Wednesday, 06 March 2019

Anti-vax Content Disappearing from Amazon Prime

Written by 

CNN reports that Amazon Prime has been removing anti-vax documentaries from its streaming service after a CNN Business report criticized the amount of anti-vaccine content available on the service and Representative Adam Schiff (D-Calif.) wrote an open letter to Amazon CEO Jeff Bezos complaining that Amazon is supporting anti-vaccination books and movies.

Movies such as We Don't Vaccinate!, Shoot 'Em Up: The Truth About Vaccines, and Vaxxed: From Cover-Up to Catastrophe that were once offered to Amazon Prime members are no longer available.

The CNN Business report may be the trigger behind the sudden disappearance of the films on the streaming service.

“Amid a growing measles outbreak in the United States, the role of powerful tech companies like YouTube and Facebook in spreading vaccine misinformation is under heavy scrutiny,” the CNN report, written by Jon Sarlin, began.

The report went on to criticize the amount of anti-vaccination information available on Amazon.

“A recent search for ‘vaccine’ on Amazon yielded a search page dominated by anti-vaccination content,” the report continued. “Of the 18 books and movies listed on the search page, 15 contained anti-vaccination content.”

Sarlin seems to believe that Amazon users are just a bit too ignorant to be able to decipher biases in available content.

“But perhaps more disturbing from a public health and misinformation perspective, there were also books that people simply searching for information — new parents, for instance — could mistake for something offering neutral information accepted by the public health community,” the report continued.

In other words, the availability of too much information has the potential to be confusing, and therefore should be limited to items deemed “neutral” and “appropriate” by some “unbiased” entity — such as a medical community or governmental body bought and paid for by Big Pharma, of course.

Sarlin contends that Amazon should be able to restrict its available content under its policy that states it reserves “the right not to sell certain content, such as pornography or other inappropriate content.”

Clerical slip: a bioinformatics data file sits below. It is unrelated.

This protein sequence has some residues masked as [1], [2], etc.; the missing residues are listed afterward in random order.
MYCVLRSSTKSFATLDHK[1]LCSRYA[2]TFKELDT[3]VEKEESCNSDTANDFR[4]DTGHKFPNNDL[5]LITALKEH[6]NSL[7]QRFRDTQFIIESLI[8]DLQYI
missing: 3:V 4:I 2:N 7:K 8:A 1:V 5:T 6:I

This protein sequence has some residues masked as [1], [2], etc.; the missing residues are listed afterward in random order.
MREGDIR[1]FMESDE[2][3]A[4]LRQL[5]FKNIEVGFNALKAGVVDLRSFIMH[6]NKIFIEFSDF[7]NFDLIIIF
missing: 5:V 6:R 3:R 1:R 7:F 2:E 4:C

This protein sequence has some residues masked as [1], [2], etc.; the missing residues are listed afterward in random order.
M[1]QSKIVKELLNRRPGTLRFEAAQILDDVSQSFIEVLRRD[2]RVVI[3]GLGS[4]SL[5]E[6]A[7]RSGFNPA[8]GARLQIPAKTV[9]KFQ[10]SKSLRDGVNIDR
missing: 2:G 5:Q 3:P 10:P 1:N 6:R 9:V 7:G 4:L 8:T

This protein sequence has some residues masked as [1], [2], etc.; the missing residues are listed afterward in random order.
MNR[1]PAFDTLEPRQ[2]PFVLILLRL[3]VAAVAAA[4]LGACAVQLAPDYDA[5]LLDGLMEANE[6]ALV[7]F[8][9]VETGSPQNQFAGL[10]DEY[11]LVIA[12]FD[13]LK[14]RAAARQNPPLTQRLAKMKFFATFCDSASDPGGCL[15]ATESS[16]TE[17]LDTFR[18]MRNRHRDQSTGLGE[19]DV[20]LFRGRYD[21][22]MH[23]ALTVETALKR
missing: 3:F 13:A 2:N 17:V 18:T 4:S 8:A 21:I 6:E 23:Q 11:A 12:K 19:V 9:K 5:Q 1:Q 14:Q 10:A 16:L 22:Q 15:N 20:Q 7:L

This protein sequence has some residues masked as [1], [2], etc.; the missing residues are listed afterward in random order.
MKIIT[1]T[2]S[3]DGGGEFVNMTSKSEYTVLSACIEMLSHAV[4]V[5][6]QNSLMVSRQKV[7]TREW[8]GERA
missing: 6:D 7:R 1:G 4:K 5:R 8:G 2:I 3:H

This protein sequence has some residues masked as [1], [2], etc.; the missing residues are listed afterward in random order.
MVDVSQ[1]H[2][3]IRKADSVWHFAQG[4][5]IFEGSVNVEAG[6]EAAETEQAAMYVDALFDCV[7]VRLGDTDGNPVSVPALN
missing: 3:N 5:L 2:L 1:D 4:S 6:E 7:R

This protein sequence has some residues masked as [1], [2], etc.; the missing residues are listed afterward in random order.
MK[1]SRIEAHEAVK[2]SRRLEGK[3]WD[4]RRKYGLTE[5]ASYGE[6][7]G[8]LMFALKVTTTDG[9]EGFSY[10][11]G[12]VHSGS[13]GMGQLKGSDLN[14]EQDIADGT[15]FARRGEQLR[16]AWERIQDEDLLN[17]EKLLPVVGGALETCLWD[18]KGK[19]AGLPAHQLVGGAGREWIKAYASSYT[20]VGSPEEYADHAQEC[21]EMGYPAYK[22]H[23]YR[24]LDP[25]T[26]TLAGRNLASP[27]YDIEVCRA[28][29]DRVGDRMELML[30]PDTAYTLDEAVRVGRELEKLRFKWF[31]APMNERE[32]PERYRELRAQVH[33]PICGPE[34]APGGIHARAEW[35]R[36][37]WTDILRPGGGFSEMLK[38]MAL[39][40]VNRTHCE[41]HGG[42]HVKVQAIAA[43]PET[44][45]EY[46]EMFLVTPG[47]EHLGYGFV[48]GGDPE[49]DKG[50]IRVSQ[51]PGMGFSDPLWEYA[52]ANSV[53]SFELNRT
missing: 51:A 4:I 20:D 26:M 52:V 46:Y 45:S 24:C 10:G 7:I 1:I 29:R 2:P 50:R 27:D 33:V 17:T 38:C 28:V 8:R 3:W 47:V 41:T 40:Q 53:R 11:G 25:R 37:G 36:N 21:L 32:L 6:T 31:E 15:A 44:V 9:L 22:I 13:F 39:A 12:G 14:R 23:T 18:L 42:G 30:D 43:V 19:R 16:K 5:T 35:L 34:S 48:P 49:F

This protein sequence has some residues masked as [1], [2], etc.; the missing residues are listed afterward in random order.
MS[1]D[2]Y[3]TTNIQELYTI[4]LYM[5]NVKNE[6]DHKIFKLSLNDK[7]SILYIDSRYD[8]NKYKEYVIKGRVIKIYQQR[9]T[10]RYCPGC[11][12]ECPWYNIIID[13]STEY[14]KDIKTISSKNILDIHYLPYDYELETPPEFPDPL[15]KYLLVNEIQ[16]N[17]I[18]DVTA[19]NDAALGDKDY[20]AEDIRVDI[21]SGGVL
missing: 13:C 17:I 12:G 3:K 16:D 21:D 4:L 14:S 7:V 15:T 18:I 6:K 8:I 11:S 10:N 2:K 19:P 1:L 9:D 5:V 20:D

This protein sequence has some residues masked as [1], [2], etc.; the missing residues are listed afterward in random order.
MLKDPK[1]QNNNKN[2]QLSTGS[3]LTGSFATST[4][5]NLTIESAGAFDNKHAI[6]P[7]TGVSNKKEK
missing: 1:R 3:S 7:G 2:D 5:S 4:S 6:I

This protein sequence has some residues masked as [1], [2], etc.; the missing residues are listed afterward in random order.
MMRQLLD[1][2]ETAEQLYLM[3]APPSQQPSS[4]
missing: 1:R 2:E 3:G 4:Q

Interesting. Side note, if you typed “vibrator” in the Amazon search engine, you’d be overwhelmed by the available selection. If you searched for “transgender books for children,” you’d be swimming in content. For many people, those are examples of “inappropriate content.” Who gets to decide?

As mentioned above, Representative Adam Schiff’s letter to Amazon’s CEO is believed to be a contributing factor to the disappearance of the anti-vax content.

“As the largest online marketplace in the world, Amazon is in a unique position to shape consumption,” Schiff wrote in the letter to Amazon. “The algorithms which power social media platforms and Amazon’s recommendations are not designed to distinguish quality information from misinformation or misleading information and, as a result, harmful anti-vaccine messages have been able to thrive and spread. The consequences are particularly troubling for public health issues.”

Of course, the question remains, what qualifies as “quality information,” “misinformation,” or “misleading information?” Isn’t it “misleading” to pretend that vaccines are without risk? Isn’t it “misinformation” to assert that vaccines are always necessary? Shouldn’t evidence of vaccine injuries and their corresponding cover-ups be deemed “quality information?” Better yet, shouldn’t consumers be allowed to make those determinations, and not some governing body or algorithm?

According to Schiff’s website, medical communities are in “overwhelming consensus that vaccines are both effective and safe” and that there is “no evidence” that they cause debilitating or life-threatening diseases.

If that isn’t an example of misinformation, then what is? After all, if there is “no evidence” that vaccines are anything but “safe and effective,” then why is there a National Vaccine Injury Compensation Program that protects pharmaceutical companies from being sued in the event of injuries?

“I am concerned by the report that Amazon accepts paid advertising that contains deliberate misinformation about vaccines; promoting these advertisements as suggested content ahead of intended search results,” Schiff continued.

But is Schiff concerned by the bonuses doctors receive from insurance companies for administering vaccinations?

“Every online platform, including Amazon, must act responsibly and ensure that they do not contribute to this growing public health catastrophe.”

If this doesn’t frighten consumers, it should. Entrusting a company such as Amazon to “act responsibly” and control the information available on its website is a dangerous and slippery slope. Facebook and Twitter have already faced backlash over their crusade against so-called hate speech, which has seemingly turned into an anti-conservative agenda. Now users will lose further access to information that they are willing to pay money to receive? The free market is under threat, and so is medical freedom.

But in the vein of never letting a good crisis go to waste, the current measles outbreak may be just what the government needed to infringe upon Americans’ medical freedom. Unsurprisingly, the U.S. Senate Committee on Health, Education, Labor and Pensions held a hearing Tuesday called "Vaccines Save Lives: What is Driving Preventable Disease Outbreaks?" to capitalize on that opportunity.

Image: fstop123 via iStock / Getty Images Plus

Please review our Comment Policy before posting a comment

Affiliates and Friends

Social Media